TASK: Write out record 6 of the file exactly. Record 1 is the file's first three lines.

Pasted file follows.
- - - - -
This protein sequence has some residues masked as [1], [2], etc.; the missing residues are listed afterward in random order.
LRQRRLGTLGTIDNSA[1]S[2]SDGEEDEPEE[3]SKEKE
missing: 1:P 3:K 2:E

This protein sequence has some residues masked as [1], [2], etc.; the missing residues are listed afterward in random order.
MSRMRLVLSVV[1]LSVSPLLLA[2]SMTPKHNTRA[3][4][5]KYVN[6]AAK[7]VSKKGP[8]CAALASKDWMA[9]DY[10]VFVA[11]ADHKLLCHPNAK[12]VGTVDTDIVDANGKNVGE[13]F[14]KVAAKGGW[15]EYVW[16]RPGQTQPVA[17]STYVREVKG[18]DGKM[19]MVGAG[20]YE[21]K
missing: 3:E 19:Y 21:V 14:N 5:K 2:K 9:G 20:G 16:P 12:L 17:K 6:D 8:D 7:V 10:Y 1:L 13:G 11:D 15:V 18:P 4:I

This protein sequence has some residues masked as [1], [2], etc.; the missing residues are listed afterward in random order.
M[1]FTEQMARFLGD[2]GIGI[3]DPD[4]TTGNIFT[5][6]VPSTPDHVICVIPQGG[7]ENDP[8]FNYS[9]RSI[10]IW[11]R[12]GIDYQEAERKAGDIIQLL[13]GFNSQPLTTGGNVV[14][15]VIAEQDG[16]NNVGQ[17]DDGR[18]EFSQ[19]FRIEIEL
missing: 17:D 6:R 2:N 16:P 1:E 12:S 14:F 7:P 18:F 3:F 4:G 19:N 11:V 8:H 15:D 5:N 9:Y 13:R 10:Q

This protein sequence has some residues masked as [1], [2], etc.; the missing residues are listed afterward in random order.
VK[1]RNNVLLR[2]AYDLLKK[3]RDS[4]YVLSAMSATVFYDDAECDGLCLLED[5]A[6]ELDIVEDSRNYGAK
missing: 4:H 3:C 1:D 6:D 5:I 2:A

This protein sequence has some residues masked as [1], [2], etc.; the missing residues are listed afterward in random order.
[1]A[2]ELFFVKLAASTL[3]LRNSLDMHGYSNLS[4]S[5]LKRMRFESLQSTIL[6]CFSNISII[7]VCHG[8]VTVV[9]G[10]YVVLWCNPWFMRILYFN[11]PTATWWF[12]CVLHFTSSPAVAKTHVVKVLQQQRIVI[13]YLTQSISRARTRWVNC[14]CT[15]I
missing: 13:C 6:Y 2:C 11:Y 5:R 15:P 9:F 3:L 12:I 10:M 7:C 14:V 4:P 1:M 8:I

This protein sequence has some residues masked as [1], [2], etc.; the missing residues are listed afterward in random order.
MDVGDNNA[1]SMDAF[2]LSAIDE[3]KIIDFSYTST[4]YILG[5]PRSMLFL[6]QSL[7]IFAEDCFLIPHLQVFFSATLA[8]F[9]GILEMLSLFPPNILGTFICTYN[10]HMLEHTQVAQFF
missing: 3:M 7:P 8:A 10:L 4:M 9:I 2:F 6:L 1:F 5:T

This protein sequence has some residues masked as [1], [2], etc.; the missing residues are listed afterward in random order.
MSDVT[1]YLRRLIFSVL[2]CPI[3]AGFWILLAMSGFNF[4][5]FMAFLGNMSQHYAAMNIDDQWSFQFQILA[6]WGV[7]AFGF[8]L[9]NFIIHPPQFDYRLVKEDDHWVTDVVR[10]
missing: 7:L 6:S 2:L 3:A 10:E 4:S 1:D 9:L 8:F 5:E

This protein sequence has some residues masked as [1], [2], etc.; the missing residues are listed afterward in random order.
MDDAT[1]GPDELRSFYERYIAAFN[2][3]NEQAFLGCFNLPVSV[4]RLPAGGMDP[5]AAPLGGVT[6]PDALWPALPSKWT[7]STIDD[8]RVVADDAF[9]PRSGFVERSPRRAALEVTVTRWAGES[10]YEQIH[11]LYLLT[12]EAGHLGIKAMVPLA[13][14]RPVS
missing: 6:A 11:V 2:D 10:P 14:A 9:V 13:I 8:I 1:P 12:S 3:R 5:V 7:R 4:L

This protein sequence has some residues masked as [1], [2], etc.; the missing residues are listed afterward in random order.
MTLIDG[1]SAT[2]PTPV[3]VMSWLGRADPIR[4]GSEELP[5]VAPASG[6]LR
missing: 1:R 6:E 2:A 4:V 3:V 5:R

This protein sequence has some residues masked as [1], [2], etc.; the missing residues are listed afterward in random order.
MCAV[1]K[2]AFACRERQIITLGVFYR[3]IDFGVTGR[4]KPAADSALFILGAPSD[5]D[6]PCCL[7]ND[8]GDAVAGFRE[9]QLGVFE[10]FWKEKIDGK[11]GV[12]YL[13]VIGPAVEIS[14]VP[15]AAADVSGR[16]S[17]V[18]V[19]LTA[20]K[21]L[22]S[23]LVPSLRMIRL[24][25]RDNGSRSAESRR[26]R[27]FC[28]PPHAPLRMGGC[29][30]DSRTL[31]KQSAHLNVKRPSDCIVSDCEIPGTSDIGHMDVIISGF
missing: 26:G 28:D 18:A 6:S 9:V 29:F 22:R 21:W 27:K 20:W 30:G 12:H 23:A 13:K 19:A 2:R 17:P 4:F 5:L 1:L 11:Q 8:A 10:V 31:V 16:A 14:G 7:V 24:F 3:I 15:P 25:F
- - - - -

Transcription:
This protein sequence has some residues masked as [1], [2], etc.; the missing residues are listed afterward in random order.
MDVGDNNA[1]SMDAF[2]LSAIDE[3]KIIDFSYTST[4]YILG[5]PRSMLFL[6]QSL[7]IFAEDCFLIPHLQVFFSATLA[8]F[9]GILEMLSLFPPNILGTFICTYN[10]HMLEHTQVAQFF
missing: 3:M 7:P 8:A 10:L 4:M 9:I 2:F 6:L 1:F 5:T